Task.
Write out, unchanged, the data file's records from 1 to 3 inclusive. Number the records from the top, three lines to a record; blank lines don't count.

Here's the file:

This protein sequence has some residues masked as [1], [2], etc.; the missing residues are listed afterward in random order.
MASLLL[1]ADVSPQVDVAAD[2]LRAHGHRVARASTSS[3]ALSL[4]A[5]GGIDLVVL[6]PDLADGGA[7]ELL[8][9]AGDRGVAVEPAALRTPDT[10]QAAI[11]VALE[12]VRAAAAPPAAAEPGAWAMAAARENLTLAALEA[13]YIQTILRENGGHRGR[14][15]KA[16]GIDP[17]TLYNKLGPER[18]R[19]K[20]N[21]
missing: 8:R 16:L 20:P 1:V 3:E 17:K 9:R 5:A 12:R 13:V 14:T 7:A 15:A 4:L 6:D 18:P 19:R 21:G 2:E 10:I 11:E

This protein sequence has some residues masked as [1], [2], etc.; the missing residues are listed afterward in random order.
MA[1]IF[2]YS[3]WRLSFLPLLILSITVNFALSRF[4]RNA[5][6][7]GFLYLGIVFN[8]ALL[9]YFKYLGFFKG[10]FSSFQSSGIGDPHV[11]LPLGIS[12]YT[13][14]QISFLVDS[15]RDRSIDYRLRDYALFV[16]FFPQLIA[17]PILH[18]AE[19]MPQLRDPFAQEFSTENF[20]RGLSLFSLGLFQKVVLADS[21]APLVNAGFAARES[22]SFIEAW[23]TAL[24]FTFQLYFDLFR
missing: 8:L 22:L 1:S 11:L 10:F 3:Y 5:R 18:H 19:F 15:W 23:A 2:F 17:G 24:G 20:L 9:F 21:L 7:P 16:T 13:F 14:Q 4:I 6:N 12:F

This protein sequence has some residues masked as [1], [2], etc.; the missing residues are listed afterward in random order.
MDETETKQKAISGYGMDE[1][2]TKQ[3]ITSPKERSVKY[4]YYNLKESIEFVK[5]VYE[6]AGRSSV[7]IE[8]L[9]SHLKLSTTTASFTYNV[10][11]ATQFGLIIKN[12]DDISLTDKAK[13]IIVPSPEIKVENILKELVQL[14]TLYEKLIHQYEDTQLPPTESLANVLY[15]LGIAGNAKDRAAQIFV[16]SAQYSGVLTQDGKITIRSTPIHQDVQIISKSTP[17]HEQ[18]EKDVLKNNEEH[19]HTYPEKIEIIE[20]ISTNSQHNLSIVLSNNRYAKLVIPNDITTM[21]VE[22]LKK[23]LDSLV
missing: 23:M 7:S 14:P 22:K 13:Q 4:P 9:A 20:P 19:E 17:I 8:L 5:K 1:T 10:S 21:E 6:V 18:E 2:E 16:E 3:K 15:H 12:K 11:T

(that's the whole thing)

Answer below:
This protein sequence has some residues masked as [1], [2], etc.; the missing residues are listed afterward in random order.
MASLLL[1]ADVSPQVDVAAD[2]LRAHGHRVARASTSS[3]ALSL[4]A[5]GGIDLVVL[6]PDLADGGA[7]ELL[8][9]AGDRGVAVEPAALRTPDT[10]QAAI[11]VALE[12]VRAAAAPPAAAEPGAWAMAAARENLTLAALEA[13]YIQTILRENGGHRGR[14][15]KA[16]GIDP[17]TLYNKLGPER[18]R[19]K[20]N[21]
missing: 8:R 16:L 20:P 1:V 3:E 17:K 9:R 5:A 12:R 13:V 14:T 7:A 15:A 4:L 6:D 18:P 19:R 21:G 2:E 10:I 11:E

This protein sequence has some residues masked as [1], [2], etc.; the missing residues are listed afterward in random order.
MA[1]IF[2]YS[3]WRLSFLPLLILSITVNFALSRF[4]RNA[5][6][7]GFLYLGIVFN[8]ALL[9]YFKYLGFFKG[10]FSSFQSSGIGDPHV[11]LPLGIS[12]YT[13][14]QISFLVDS[15]RDRSIDYRLRDYALFV[16]FFPQLIA[17]PILH[18]AE[19]MPQLRDPFAQEFSTENF[20]RGLSLFSLGLFQKVVLADS[21]APLVNAGFAARES[22]SFIEAW[23]TAL[24]FTFQLYFDLFR
missing: 8:L 22:L 1:S 11:L 10:F 3:Y 5:R 18:H 19:F 15:W 23:A 2:F 17:G 24:G 20:L 9:F 21:L 7:P 16:T 13:F 14:Q 4:I 6:N 12:F

This protein sequence has some residues masked as [1], [2], etc.; the missing residues are listed afterward in random order.
MDETETKQKAISGYGMDE[1][2]TKQ[3]ITSPKERSVKY[4]YYNLKESIEFVK[5]VYE[6]AGRSSV[7]IE[8]L[9]SHLKLSTTTASFTYNV[10][11]ATQFGLIIKN[12]DDISLTDKAK[13]IIVPSPEIKVENILKELVQL[14]TLYEKLIHQYEDTQLPPTESLANVLY[15]LGIAGNAKDRAAQIFV[16]SAQYSGVLTQDGKITIRSTPIHQDVQIISKSTP[17]HEQ[18]EKDVLKNNEEH[19]HTYPEKIEIIE[20]ISTNSQHNLSIVLSNNRYAKLVIPNDITTM[21]VE[22]LKK[23]LDSLV
missing: 23:M 7:S 14:P 22:K 13:Q 4:P 9:A 20:P 19:E 17:I 8:L 5:K 1:T 10:S 21:E 6:V 18:E 2:E 16:E 3:K 15:H 12:K 11:T